Back to Maastricht

The coming years will see tens of thousands of homes in the Netherlands undergo extensive renovation and modernisation. While the main goal is to improve energy efficiency, researcher Juan Palacios is interested in understanding the impact of home renovations on residents’ health. He will spend the next three years working on this topic, supported by a prestigious Veni grant.

The School of Business and Economics (SBE) had cause to celebrate when the Dutch Research Council (NWO) announced its Veni grant recipients last August. It’s not every day that two SBE researchers—Max Löffler and Juan Palacios—are awarded grants. “For a researcher, getting a Veni is like hitting the jackpot,” Palacios says. “The criteria are very strict; out of hundreds of applications, only 13% are approved. And it takes up to a year to develop your research proposal—writing, rewriting, expanding, presenting … ”

Societal impact

The most important criterion for the NWO is societal impact. “It has to be research that can be translated into, say, government policy,” he explains. “I want to show that renovating old, run-down rental properties not only reduces energy bills, but also improves residents’ health. A well-insulated and ventilated house with good central heating can be kept comfortable all year round, which is important in winter, but perhaps even more essential in summer, when you’re dealing with heatwaves and extreme temperatures. Heat stress causes all sorts of physical and psychological issues, as does financial strain due to skyrocketing energy prices. This can lead, in turn, to social isolation and psychological distress. We’re studying whether residents are healthier after a home renovation and place fewer demands on the healthcare system.” 

Familiar territory

Palacios has a budget of over €280,000. The grant covers his own salary and allows him to hire assistants for data processing and communication. “We’ll collect three years’ worth of data from Statistics Netherlands, general practices, healthcare institutions and housing corporations to assess the health impact of energy-efficiency interventions.”

The topic is familiar territory for Palacios. After completing his bachelor’s in economics in his hometown of Madrid and a master’s in econometrics in Essex (UK), he found his way to Maastricht for his PhD. “During a visit to Shanghai, I was struck by how bad the air quality was. There was thick smog almost every day. Air pollution is harmful to human health, there’s no doubt about that. You’re safe indoors, but only if it’s a well-ventilated school, office or home. That’s what gave me the idea to study the relationship between health and the buildings in which we spend most of our time. And to translate the findings in economic terms.”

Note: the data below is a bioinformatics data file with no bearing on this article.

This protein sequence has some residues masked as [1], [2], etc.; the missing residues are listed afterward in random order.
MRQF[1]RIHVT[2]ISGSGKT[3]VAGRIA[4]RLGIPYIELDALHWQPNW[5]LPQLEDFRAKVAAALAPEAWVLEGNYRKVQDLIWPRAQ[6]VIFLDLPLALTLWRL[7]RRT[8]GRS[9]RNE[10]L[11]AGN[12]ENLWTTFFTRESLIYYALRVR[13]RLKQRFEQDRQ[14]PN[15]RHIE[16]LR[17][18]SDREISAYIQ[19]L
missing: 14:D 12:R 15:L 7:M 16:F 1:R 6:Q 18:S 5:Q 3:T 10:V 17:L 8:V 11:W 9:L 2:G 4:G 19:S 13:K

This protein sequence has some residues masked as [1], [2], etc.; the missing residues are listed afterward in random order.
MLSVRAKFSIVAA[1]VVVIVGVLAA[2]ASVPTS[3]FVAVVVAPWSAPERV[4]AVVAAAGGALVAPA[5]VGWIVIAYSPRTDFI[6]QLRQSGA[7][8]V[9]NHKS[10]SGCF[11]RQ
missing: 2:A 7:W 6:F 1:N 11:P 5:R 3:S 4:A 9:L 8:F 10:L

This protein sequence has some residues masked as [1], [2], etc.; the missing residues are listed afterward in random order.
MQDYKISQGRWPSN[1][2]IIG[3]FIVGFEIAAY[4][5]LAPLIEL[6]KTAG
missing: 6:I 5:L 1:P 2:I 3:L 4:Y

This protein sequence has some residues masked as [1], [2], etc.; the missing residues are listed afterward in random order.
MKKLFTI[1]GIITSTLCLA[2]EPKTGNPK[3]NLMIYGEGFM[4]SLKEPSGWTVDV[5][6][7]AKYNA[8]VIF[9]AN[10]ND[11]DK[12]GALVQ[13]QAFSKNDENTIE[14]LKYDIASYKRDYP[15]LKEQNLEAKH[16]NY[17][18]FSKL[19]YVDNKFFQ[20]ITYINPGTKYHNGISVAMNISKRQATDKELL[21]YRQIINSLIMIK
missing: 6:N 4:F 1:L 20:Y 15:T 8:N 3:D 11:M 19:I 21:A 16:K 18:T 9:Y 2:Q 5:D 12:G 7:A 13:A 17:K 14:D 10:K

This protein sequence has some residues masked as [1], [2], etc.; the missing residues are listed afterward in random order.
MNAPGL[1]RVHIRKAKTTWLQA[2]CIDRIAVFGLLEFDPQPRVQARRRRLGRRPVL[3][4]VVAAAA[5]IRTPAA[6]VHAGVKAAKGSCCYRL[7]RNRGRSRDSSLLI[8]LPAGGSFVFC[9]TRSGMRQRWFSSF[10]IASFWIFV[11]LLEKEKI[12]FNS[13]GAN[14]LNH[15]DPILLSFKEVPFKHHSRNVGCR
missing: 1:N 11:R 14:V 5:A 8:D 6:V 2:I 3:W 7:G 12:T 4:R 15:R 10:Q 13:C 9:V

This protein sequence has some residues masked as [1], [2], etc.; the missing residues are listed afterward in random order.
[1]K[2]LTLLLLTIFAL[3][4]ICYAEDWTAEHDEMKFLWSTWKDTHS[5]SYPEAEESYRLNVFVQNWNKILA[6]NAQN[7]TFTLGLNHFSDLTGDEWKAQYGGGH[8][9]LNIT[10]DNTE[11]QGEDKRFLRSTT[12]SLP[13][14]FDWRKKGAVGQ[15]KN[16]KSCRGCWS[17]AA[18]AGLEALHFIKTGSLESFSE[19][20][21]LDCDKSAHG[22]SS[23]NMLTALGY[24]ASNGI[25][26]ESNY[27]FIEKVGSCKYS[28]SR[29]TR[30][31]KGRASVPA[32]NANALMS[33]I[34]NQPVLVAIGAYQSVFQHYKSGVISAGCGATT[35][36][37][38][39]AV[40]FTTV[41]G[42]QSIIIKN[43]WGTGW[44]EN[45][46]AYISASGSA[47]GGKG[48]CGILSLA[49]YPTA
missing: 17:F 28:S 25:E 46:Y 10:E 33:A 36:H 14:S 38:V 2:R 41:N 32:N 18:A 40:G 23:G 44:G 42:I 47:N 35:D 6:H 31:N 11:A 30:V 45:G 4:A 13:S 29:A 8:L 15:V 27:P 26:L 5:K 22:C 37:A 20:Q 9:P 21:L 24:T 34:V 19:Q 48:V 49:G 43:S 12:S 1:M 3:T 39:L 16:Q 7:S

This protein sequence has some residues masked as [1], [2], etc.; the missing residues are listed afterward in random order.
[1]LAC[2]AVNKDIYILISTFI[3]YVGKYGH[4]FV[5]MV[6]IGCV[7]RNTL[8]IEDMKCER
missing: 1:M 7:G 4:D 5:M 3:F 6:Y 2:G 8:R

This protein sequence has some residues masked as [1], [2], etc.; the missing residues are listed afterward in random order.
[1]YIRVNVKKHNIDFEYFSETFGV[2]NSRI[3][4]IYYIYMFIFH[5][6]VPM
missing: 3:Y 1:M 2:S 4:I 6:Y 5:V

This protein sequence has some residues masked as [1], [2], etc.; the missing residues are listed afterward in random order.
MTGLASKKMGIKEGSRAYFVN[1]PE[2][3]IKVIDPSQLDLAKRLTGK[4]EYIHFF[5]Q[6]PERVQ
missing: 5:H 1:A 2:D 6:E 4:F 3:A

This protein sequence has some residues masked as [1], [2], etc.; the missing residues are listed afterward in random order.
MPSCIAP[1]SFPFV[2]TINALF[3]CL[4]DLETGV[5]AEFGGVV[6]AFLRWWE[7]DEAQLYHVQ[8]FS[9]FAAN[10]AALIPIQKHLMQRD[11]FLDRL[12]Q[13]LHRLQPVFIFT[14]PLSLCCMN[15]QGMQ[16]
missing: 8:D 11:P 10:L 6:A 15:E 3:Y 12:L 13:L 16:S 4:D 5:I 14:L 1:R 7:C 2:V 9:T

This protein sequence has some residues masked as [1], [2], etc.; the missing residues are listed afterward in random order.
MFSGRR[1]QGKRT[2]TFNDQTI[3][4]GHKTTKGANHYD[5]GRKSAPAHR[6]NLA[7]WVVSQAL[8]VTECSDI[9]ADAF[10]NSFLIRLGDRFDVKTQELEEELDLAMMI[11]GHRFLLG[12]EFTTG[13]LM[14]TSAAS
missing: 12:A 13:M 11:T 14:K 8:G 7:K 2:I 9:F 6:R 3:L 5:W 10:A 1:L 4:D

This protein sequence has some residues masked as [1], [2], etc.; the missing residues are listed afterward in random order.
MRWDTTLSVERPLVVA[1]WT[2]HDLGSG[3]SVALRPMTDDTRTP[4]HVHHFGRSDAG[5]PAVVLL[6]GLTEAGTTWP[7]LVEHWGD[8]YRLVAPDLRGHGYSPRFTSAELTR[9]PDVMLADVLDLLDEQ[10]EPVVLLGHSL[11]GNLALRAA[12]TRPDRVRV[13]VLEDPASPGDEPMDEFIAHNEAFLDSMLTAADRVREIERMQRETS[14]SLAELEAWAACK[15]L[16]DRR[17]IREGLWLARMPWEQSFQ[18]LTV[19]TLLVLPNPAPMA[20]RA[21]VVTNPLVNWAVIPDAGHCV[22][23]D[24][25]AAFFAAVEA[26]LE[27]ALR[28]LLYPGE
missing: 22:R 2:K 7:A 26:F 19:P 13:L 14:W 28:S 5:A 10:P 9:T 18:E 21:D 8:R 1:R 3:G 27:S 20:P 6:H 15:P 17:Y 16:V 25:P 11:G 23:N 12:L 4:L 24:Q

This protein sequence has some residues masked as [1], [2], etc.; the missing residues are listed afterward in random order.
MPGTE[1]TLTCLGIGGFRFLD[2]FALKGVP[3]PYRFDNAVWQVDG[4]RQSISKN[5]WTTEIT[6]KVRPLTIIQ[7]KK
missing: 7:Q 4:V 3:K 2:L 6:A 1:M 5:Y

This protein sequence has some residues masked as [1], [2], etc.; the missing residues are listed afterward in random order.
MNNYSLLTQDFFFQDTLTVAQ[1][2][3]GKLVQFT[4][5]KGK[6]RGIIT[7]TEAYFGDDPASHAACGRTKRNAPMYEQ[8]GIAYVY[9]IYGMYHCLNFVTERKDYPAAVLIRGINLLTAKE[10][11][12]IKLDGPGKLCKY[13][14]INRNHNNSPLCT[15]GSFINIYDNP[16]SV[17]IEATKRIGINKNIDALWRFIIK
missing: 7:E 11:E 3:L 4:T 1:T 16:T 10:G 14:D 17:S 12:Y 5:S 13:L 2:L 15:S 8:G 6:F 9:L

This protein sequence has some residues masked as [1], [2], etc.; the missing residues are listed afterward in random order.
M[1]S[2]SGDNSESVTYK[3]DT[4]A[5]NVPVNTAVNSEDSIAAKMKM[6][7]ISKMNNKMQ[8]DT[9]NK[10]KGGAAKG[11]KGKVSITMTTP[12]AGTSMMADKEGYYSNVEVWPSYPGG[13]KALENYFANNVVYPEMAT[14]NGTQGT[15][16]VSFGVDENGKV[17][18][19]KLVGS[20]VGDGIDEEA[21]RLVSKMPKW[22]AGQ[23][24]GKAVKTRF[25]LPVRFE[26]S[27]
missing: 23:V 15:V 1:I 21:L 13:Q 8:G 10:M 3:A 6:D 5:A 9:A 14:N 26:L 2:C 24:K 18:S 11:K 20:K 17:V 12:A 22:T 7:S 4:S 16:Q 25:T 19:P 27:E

Eichholtz and Kok

Looking for a PhD position, he came across a planned research project by two UM professors with the same idea, Piet Eichholtz and Nils Kok. “I applied, we had a good click, and I started in June 2015. I wanted to show that living, studying and working conditions have an impact on human health and functioning.”

The results he presented four years later were very concrete. “We analysed large amounts of German data spanning three decades. Living in poor-quality houses turned out to be detrimental to health, especially for older people. They went to the doctor a lot more often than older people living in better quality homes. And after home renovations, there was a dramatic drop in visits to the doctor.”

Poorer performance

Two other studies in the research project took place in Limburg. “In one, we used sensors to collect data from primary schools on air quality, temperature, CO2 levels, humidity and so on. We found that children in poor-quality classrooms had lower educational outcomes than their peers in better buildings. The other study involved the new municipal office in Venlo, a sustainable building designed with a focus on indoor environmental quality. Employees who moved to the new building turned out to have fewer health issues and take fewer sick days than their colleagues who remained in the old building. In other words, all three studies showed a relationship between human health and the indoor environment.”

Dream job at MIT

After completing his PhD, Palacios was appointed as a postdoctoral researcher at the prestigious Massachusetts Institute of Technology in Boston—a dream job, at one of the world’s top universities. But Eichholtz and Kok invited him back to Maastricht. “They approached me to write a research proposal and a Veni grant application for a study on sustainable real estate and healthy buildings. It was a fantastic opportunity that built directly on my PhD research. I said yes, also because I missed Maastricht—the hospitable people, culture, nature and the surrounding environment; perfect for cycling and exercising. And of course, the international university with people from all over the world. It’s so inspiring and valuable. I feel at home here and I’m glad to be back.”

He still spends 10 weeks a year in Boston, as a lecturer and researcher at MIT. “It’s an ideal combination. At MIT I mainly focus on innovations in housing, so I learn things there that we can use in Maastricht.”

Text: Jos Cortenraad
Photography: Arjen Schmitz

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